Text: Christos Georgousis
What’s Paros like today? What was it like in the 1950s and what did it look like until a few years ago when it started functioning as a gold mine, and invaders, miners, gold miners and a host of pirates sailed their way here?
Once, we used to wait for the “Myrtidiotissa” (a large caique boat looking like a steamer in our eyes) to enter the port twice a week. Today, we have private planes and helicopters flying in, and you can set your watch by the arrival of the ferry boats!
All it takes is a bird’s eye view of the island to see it morphing into an inland town. Paros is being congested with residences, legally and illegally erected; it’s being heavily developed from end to end, thus becoming more like a suburb of Athens. There’s still room for yet more homes; we’re not full, we aren’t packed yet, come on over opportunistic real estate investors! We don’t resemble an island any more, we’ve turned into a big city. Irrigation cisterns have been replaced by luxurious swimming pools, stone-built houses by the villas of the moneyed. We ‘ve made the grade!
Innumerable residences, then, kept closed during winter, and excessive expenses for our plutocrats who find themselves in a daze of insolence, arrogance and hysteria. And an absence of accommodation for teachers, employees and seasonal workers.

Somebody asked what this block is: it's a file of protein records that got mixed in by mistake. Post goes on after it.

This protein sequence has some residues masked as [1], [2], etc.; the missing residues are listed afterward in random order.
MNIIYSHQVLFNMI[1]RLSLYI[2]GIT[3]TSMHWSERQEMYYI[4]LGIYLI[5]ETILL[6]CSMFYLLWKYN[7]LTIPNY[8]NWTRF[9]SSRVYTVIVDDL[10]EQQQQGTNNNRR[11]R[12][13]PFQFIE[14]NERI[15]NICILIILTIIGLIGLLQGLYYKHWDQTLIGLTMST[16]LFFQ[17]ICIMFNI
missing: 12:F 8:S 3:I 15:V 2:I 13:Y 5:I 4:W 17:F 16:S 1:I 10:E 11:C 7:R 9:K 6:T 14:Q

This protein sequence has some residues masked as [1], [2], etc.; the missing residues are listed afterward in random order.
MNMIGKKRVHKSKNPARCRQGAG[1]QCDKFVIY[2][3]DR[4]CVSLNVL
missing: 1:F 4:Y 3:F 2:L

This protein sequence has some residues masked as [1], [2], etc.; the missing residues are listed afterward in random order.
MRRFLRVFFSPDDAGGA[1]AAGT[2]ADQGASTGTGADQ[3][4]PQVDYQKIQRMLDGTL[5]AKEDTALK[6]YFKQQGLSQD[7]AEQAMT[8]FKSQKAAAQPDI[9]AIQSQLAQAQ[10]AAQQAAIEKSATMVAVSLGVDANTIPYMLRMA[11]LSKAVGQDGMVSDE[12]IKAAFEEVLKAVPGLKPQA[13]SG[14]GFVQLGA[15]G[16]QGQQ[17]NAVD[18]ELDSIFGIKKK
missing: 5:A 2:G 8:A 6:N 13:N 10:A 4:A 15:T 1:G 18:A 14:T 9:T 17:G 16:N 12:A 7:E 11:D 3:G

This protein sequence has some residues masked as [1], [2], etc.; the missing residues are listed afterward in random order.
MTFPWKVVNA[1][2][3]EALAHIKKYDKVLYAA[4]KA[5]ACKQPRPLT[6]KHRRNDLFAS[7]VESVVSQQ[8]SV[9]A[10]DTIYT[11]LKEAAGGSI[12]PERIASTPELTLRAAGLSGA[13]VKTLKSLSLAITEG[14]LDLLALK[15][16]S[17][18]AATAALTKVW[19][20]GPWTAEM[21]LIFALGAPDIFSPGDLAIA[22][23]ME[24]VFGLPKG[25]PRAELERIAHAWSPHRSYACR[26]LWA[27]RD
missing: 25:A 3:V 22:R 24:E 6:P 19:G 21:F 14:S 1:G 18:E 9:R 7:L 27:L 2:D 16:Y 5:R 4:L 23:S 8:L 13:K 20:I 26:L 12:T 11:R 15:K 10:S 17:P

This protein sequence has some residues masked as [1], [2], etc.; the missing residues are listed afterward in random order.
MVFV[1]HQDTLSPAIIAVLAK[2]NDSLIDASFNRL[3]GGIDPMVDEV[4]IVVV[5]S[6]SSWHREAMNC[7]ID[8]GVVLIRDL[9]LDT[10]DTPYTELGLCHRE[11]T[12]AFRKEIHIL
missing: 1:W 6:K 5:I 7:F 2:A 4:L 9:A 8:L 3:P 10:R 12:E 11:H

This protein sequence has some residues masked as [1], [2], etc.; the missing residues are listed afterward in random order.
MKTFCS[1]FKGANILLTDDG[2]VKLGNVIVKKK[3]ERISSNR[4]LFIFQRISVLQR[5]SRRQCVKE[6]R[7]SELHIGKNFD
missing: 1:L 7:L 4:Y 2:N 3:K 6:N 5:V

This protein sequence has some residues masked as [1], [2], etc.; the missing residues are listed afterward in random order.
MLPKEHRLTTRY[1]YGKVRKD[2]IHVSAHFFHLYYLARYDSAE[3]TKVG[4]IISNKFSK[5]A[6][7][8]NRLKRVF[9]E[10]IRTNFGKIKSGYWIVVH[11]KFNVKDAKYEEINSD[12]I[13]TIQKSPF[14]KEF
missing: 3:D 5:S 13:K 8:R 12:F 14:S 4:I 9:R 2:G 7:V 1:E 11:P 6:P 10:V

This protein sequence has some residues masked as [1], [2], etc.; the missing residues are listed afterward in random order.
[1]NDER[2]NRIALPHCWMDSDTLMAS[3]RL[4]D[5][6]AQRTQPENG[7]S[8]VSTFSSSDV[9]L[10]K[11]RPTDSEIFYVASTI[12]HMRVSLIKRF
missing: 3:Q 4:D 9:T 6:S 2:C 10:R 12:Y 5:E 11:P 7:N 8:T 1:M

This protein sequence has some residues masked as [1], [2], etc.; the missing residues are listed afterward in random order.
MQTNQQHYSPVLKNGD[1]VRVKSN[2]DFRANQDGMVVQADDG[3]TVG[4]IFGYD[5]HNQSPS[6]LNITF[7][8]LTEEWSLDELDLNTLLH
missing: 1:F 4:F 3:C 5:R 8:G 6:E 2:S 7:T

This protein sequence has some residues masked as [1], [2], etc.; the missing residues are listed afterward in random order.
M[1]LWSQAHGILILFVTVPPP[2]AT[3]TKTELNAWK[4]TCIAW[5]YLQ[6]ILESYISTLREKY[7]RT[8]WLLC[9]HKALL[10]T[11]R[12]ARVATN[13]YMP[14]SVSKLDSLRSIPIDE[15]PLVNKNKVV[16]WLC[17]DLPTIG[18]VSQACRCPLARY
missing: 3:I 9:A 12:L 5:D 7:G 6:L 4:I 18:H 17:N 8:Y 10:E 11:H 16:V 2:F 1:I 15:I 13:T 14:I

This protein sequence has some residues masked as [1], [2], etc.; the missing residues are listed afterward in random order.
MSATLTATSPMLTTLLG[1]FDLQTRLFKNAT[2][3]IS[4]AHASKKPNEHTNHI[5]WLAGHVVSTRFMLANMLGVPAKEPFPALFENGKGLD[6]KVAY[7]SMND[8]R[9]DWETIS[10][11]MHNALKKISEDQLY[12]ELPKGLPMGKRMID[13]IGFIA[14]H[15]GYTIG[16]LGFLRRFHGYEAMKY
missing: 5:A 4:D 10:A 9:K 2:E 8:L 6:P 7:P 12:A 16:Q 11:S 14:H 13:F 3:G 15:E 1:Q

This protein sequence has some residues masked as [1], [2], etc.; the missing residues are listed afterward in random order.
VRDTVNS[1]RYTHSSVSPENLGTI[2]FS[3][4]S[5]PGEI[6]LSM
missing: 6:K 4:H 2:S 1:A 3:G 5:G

Tourism on Paros was based on a) the dead ends of the big cities and the escape urge that ensued; b) the relatively short distance from the capital; c) the rare natural attractions of the island, including its flora of about 700 wild flowers and its fauna of insects, reptiles, birds and everything else preserved (hedgehogs, weasels, hares, wild rabbits and turtles) –with their presence, all of the above give a special timbre to the island’s auditory ambience by emitting sounds that can delight and heal; d) the uniquely beautiful and pristine beaches; e) the special importance and value of local archaeology –there are archaic and classical sanctuaries everywhere; on the islet of Saliago, between Paros and Antiparos, a 5,000 BC Neolithic village was uncovered, whereas a 1,300 BC Mycenaean settlement was excavated out of a hill at Naoussa, and tombs containing 2,500 BC Cycladic figurines were discovered under each and every Parian beach.
The sweeping changes brought about by tourism have caused an array of problems: 1) Water is a constant conundrum as islands depend on rainfalls and, when the rain received falls short of the 450mm average, there is a shortage of water and an abundance of concern. 2) Waste and its disposal remains a crucial issue as we’re at risk of oversaturation and contamination of the groundwater. An effective solution is yet to be found. 3) The excessive number of cars causes increased.